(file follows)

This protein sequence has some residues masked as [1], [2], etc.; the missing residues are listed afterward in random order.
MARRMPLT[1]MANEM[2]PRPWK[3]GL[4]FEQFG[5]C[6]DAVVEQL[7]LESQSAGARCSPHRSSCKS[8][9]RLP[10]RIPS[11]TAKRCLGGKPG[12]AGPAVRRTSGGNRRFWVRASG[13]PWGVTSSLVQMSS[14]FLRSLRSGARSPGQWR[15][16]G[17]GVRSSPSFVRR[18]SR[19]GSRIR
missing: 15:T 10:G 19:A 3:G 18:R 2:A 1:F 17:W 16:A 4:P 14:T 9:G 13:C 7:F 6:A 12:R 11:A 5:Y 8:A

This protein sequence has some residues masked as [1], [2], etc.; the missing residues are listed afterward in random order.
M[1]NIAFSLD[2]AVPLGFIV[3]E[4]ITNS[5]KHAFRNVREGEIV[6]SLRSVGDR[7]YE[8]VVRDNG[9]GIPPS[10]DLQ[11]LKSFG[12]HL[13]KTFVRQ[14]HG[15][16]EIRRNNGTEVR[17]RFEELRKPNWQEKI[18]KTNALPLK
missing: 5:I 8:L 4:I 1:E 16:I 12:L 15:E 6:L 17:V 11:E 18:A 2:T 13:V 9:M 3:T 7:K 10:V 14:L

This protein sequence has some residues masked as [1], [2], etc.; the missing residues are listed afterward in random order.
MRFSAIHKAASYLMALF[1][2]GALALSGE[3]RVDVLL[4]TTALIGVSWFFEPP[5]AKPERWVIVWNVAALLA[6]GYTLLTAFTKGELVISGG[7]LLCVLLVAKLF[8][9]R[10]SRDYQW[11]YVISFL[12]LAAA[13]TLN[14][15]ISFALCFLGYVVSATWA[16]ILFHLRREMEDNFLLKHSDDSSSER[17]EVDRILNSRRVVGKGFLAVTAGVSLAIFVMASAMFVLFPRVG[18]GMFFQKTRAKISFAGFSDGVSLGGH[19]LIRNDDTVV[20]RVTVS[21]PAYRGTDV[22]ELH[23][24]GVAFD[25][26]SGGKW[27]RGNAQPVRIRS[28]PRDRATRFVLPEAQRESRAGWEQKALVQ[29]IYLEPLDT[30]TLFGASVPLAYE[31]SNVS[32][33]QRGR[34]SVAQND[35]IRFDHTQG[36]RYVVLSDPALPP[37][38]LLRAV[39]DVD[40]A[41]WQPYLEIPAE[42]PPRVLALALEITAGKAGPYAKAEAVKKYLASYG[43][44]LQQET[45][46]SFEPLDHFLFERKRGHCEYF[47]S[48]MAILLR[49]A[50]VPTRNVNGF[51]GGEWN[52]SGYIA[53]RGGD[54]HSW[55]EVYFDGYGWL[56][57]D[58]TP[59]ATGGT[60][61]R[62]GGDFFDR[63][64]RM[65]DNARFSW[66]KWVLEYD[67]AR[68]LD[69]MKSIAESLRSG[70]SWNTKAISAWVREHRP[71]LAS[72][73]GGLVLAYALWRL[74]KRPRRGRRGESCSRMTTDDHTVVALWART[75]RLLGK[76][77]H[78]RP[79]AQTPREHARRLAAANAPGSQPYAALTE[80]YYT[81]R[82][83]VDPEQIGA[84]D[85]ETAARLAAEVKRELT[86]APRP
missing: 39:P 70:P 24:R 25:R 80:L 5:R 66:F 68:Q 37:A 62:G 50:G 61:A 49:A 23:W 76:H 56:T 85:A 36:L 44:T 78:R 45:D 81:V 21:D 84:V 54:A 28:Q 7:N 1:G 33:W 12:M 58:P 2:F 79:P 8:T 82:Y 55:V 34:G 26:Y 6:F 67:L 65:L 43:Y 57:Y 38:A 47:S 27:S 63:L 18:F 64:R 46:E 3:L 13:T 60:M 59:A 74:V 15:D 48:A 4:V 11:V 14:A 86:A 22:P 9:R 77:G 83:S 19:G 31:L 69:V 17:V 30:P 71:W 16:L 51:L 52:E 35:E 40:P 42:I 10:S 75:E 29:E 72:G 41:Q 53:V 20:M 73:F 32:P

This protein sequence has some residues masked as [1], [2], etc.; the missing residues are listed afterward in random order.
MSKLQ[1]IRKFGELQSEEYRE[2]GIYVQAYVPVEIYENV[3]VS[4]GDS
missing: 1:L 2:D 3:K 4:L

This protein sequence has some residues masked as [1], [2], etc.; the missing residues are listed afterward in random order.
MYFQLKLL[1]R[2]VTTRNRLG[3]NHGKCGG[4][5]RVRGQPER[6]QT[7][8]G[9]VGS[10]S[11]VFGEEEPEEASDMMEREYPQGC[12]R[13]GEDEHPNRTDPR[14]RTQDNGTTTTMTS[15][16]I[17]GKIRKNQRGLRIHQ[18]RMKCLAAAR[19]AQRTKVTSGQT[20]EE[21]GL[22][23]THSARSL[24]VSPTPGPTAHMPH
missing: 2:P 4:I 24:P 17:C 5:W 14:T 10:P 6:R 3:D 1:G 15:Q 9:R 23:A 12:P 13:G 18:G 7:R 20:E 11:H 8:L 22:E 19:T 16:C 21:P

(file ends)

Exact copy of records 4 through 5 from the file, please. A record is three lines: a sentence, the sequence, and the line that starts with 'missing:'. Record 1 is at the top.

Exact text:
This protein sequence has some residues masked as [1], [2], etc.; the missing residues are listed afterward in random order.
MSKLQ[1]IRKFGELQSEEYRE[2]GIYVQAYVPVEIYENV[3]VS[4]GDS
missing: 1:L 2:D 3:K 4:L

This protein sequence has some residues masked as [1], [2], etc.; the missing residues are listed afterward in random order.
MYFQLKLL[1]R[2]VTTRNRLG[3]NHGKCGG[4][5]RVRGQPER[6]QT[7][8]G[9]VGS[10]S[11]VFGEEEPEEASDMMEREYPQGC[12]R[13]GEDEHPNRTDPR[14]RTQDNGTTTTMTS[15][16]I[17]GKIRKNQRGLRIHQ[18]RMKCLAAAR[19]AQRTKVTSGQT[20]EE[21]GL[22][23]THSARSL[24]VSPTPGPTAHMPH
missing: 2:P 4:I 24:P 17:C 5:W 14:T 10:P 6:R 3:D 1:G 15:Q 9:R 23:A 12:P 13:G 18:G 7:R 20:E 11:H 8:L 22:E 19:T 16:C 21:P